Twenty Four Hours From Tulsa
Written By Burt Bacharach (Music) – Hal David (Lyrics)
Born 17th February 1941 – Hartford, Connecticut
Died 5th April, 2006 in Cardiff, Wales aged 65 whilst on tour in the UK
From: Gene Pitney International Fan Club
One of the most interesting and difficult-to-categorize singers in ’60s pop, Gene Pitney had a long run of hits distinguished by his pained, one-of-a-kind melodramatic wail. Pitney was a successful ’60s artist scoring numerous hits.
Gene Pitney was born in Hartford, Connecticut in 1941, but spent most of his youth in Rockville, Connecticut. Pitney studied piano, guitar, and drums while at Rockville High School was performing with his group The Genials and had written and published some songs. By the time he had dropped out of the University of Connecticut he was performing with Ginny Arnell as the male half of Jamie and Jane, then as singer/songwriter under the name Billy Brian Blaze Records and under his own name for Festival Records in 1961. Pitney broke into the music as a songwriter in his late teens, getting his first taste of success when Rick Nelson had a hit with ‘Hello Mary Lou’ and ‘Rubber Ball’ for Bobby Vee in 1961. In 1962, he wrote ‘He’s a Rebel’ for the Crystals and became friends with producer Phil Spector. He also wrote for Roy Orbison and Tommy Edwards.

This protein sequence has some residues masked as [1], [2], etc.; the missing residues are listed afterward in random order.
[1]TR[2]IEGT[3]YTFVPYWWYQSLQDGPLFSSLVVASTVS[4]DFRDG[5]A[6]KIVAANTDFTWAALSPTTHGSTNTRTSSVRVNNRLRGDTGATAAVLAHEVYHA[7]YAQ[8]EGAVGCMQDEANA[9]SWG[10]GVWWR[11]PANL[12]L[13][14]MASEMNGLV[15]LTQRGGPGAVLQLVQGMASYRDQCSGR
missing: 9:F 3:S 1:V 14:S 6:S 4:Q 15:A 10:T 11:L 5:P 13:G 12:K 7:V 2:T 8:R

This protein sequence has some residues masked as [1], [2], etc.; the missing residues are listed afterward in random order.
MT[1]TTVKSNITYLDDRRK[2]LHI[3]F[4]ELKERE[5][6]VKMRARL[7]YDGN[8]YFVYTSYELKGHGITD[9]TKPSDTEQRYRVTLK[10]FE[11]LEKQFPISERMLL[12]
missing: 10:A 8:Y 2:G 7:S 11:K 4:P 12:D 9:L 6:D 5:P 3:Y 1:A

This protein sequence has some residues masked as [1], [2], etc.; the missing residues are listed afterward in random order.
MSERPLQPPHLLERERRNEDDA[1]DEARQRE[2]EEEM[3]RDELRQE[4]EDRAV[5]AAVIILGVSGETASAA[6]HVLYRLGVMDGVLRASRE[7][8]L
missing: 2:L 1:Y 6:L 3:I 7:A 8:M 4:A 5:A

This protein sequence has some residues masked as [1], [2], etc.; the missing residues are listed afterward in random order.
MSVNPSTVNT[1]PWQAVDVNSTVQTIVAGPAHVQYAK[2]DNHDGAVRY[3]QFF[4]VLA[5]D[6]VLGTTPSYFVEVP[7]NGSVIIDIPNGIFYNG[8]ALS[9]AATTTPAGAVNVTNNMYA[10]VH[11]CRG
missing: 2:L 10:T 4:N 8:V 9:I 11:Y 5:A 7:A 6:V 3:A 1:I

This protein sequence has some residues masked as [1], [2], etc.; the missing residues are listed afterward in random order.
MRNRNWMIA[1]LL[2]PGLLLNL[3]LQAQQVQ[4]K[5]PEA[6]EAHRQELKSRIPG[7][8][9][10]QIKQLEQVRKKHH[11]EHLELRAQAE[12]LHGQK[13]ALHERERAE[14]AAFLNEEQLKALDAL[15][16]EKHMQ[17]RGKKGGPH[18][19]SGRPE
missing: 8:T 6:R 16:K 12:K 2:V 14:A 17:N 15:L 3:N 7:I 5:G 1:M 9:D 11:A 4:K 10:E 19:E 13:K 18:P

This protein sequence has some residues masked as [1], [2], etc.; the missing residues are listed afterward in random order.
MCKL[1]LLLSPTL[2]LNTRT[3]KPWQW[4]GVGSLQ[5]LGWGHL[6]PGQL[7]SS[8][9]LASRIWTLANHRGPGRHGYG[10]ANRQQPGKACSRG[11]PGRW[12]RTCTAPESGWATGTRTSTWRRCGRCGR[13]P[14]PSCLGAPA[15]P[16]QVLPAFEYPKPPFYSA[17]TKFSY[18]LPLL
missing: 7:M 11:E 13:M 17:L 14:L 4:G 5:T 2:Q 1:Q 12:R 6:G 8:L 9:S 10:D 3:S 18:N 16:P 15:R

Yearning for a hit of his own, in 1961 Pitney went into the studio, played and overdubbed every instrument and multitracked his vocals. The result was his first hit ‘(I Wanna) Love My Life Away’ (#39, 1961). This attracted the attention songwriting team of Burt Bacharach and Hal David who cowrote ‘Only Love Can Break a Heart,’ ‘(The Man Who Shot) Liberty Valance,’ and ’24 Hours from Tulsa’ for him. Other than Dionne Warwick, he was the best interpreter of Bacharach-David’s early compositions. Another 1961 single, Goffin-King’s ‘Every Breath I Take,’ was produced by Phil Spector, and is one of the very first examples of his pull-out-the-stops Wall of Sound productions. Pitney didn’t really find his metier, however, until late-1961’s ‘Town Without Pity,’ which became his first Top 20 entry. Pitney’s label Musicor Records was primarily involved in country and western music and Pitney began recording material in that vein.
In 1964 Pitney’s publicist, Andrew Loog Oldham, introduced him to the Rolling Stones, whom he produced. He recorded the Jagger-Richards composition ‘The Girl Belongs to Yesterday’. Pitney assisted in the recording of their 12 X 5 album. With Phil Spector, Pitney sat in during a 1964 Rolling Stone recording session, during which they recorded ‘Not Fade Away’, had a brief fling with a teenage Marianne Faithfull, and recorded songs by Randy Newman and Al Kooper long before those musicians became famous.
Pitney withstood the initial onslaught of the British Invasion fairly well, scoring Top 10 hits in 1964 with ‘It Hurts to Be in Love’ and ‘I’m Gonna Be Strong.’ The same year he began recording albums in foreign languages.
Wikipedia: Gene Pitney